let-god

‘The things you believe in are the baggage you carry with you in your life. The true sage believes in nothing, other than the sacredness of all things. He lives in spontaneity of energy. He defends nothing nor judges anything. His world is eternal and infinite, he sees beauty in all things and he accepts the ways of man, including restriction and strife.’ Stuart Wilde

I’m often asked in the library to request The Secret by Rhonda Byrne. The book outlines the secrets of manifestation. In learning these ‘so-called’ secrets one learns how to get what one wants out of life. The documentary of the same name, which followed the book, features a number of individuals who have used these ‘secrets’ to create successful lives of affluence. Without a doubt these secrets—these specific guidelines—work. But one could argue that when we use these guidelines to get what we want out of life, the ego is at work.

There is another way. It could be called the path of surrender. The result is also ‘success’. But the difference is that instead of getting what we want out of life, we allow ‘Life’ to get what she wants out of us. Invariably this will include a path of service.

The-Surrender-ExperimentThis is precisely what is described by Michael A. Singer in his new book, The Surrender Experiment.

How do we know when an action is ego-driven? Such actions come from a place of wanting, of desire, and a subconscious belief that we are lacking something that is intrinsic to our happiness. Underlying ego-driven desires are deep-seated fears.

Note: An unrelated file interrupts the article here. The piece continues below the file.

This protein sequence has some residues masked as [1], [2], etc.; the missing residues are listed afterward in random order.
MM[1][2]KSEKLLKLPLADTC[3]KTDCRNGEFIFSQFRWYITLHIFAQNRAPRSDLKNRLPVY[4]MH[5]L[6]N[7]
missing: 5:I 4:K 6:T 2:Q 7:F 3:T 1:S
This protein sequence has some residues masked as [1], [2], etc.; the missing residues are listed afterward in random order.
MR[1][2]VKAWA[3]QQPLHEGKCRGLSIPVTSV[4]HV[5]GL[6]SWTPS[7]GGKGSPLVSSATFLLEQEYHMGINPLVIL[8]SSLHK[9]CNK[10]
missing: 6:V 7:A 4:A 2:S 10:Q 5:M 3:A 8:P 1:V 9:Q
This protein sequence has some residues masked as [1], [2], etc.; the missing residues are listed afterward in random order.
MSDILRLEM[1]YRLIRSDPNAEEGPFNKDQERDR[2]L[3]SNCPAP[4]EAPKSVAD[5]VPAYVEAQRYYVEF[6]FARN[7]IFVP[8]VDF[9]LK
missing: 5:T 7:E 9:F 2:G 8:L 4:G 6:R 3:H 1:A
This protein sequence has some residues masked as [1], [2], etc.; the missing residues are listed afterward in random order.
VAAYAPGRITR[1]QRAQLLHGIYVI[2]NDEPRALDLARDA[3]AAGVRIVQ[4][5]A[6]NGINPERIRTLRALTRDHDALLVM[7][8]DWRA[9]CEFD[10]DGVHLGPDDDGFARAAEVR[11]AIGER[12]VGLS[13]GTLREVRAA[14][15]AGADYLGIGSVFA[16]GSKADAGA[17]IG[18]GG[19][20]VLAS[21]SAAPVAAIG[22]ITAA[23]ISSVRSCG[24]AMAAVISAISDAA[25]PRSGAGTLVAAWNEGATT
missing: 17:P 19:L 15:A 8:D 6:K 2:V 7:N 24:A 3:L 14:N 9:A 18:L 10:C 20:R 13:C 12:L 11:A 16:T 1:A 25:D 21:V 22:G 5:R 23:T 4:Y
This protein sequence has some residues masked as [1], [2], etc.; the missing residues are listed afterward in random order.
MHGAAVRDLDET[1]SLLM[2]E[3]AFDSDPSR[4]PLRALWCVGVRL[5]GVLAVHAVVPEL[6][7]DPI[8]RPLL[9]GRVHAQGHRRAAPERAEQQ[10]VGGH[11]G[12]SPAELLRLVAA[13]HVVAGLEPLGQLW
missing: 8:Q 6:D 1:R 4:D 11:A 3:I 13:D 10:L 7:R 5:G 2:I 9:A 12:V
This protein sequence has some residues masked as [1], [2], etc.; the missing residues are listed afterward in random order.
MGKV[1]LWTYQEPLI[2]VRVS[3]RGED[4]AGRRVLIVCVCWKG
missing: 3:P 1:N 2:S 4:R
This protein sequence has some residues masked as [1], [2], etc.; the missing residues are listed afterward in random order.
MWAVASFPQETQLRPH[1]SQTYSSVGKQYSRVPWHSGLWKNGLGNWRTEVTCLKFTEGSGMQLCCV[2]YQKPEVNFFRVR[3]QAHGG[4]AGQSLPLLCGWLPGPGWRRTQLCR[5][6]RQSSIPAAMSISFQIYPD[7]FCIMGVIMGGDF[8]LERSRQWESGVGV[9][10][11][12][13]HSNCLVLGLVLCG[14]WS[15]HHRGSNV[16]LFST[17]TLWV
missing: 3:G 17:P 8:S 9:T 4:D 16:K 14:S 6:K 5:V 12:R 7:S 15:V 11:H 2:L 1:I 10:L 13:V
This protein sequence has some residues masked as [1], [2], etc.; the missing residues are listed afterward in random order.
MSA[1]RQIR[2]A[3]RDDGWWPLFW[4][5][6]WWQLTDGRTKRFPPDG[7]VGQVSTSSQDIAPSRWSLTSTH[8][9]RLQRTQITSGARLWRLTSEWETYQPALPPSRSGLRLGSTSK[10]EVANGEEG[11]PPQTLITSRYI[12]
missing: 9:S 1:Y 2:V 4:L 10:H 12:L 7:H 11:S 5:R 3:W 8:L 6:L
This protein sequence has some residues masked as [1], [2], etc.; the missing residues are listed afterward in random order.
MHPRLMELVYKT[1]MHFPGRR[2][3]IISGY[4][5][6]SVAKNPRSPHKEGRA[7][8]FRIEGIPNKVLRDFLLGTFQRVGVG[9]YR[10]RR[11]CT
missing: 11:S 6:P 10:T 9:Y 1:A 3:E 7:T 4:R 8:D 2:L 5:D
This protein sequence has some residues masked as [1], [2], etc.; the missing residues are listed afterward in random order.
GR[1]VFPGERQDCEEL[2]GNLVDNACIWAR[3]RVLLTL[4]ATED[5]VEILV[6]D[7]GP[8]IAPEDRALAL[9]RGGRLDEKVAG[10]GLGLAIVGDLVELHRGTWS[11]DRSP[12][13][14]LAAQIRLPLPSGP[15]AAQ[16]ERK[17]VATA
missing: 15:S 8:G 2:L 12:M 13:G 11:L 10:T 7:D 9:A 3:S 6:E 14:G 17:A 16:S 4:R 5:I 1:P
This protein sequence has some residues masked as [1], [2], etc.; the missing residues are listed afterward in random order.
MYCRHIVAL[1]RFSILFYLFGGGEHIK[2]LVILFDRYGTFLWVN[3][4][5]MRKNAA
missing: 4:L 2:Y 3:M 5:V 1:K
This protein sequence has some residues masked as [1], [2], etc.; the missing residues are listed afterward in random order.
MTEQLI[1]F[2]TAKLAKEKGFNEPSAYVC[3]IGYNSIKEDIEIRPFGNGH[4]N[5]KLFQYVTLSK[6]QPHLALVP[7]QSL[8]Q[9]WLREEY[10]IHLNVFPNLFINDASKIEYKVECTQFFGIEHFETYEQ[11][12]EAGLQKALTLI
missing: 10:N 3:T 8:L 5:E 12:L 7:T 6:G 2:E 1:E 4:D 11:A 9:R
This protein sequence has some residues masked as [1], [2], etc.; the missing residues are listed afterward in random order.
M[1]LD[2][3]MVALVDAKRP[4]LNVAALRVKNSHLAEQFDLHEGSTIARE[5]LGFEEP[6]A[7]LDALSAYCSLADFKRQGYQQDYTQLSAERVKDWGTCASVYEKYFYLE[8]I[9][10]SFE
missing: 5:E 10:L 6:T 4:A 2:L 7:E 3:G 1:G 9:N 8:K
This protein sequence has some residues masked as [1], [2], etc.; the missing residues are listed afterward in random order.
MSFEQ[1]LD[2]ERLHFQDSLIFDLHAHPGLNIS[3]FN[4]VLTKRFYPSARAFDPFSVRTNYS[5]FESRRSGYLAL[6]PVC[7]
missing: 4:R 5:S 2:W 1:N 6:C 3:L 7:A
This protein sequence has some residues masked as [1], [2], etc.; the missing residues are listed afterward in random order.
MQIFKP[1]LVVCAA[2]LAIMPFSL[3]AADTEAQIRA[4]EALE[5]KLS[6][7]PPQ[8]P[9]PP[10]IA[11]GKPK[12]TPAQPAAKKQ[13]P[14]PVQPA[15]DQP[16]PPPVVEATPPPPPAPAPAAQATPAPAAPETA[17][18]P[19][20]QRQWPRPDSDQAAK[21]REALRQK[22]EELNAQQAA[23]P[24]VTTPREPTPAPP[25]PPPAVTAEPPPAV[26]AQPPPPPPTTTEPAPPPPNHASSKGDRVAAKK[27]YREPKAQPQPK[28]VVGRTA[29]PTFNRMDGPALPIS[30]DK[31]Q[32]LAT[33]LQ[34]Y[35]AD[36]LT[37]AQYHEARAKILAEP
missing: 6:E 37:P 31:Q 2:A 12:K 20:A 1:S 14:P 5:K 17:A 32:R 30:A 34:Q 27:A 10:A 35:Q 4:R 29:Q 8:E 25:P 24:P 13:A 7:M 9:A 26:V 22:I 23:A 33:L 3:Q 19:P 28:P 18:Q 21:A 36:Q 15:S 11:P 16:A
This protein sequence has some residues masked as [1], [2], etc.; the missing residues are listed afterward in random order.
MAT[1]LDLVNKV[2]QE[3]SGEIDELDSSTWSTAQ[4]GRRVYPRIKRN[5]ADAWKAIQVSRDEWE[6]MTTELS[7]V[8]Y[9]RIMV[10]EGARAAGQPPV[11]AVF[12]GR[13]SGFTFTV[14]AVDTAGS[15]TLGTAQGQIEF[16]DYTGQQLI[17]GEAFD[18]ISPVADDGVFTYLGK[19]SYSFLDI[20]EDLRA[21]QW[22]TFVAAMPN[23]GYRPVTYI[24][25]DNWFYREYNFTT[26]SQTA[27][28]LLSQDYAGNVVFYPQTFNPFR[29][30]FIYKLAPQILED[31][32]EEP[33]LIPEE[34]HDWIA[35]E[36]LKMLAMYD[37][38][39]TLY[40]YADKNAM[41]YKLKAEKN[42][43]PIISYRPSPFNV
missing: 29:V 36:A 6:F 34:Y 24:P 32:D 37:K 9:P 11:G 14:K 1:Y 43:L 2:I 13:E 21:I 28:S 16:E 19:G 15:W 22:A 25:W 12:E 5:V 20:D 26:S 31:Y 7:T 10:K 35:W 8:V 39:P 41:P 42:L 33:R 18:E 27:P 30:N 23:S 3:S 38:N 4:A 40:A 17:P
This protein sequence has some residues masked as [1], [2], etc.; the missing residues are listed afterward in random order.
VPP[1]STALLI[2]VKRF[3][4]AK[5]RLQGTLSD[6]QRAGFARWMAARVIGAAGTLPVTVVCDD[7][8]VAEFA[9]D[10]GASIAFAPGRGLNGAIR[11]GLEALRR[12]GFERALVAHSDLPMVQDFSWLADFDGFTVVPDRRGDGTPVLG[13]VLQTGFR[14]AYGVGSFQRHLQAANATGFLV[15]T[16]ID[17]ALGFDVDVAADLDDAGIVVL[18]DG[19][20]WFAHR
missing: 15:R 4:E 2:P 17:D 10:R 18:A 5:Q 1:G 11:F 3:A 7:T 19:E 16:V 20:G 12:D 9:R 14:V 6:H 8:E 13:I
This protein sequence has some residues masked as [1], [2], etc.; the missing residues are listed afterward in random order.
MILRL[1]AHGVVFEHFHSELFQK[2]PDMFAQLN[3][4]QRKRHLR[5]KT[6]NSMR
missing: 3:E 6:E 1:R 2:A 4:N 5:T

We’ll know our actions are ego-centric when we treat the cleaner differently than we treat the CEO.

We’ll know our actions are ego-centric when our perceived needs supersede those of others.

We’ll know our actions are life-driven when we treat others as we would have others treat us.  If this sounds like the ‘Golden Rule’ it is because that is precisely what it is.

You’ve heard the expression: That which we resist persists. What Mickey Singer discovered and what he describes eloquently in The Surrender Experiment was: that which the voice inside his head resisted was precisely what life wanted him to do. And when he did that which life asked of him, magic happened. The cogs in the universal wheel lined up and took him in directions he could not have foreseen.

Sound familiar? It has happened to all of us. When the will fails to get that which we seek, and we finally surrender, suddenly everything falls into place. We still have to work for it, but it’s as if an unseen force is assisting us and the work flows easily and naturally.

Mickey Singer learned how to follow the invisible into the unknown. As he describes in The Surrender Experiment: ‘. . . I could see that the practice of surrender was actually done in two, very distinct steps: first, you let go of the personal reactions of like and dislike that form inside your mind and heart; and, second, with the resultant sense of clarity, you simply look to see what is being asked of you by the situation unfolding in front of you.’ In simpler terms, one could say that to surrender is to let go and let God.

The Surrender Experiment is a truly inspiring read.

Radio host, librarian, inspirational speaker and health educator John Haines is the author of In Search of Simplicity: A True Story that Changes Lives andBeyond the Search, books to lift the spirit and touch the heart. See http://www.JohnHainesBooks.wordpress.com  In Search of Simplicity is now available as an eBook here.

“In Search of Simplicity is a unique and awe-inspiring way to re-visit and even answer some of the gnawing questions we all intrinsically have about the meaning of life and our true, individual purpose on the planet. I love this book.”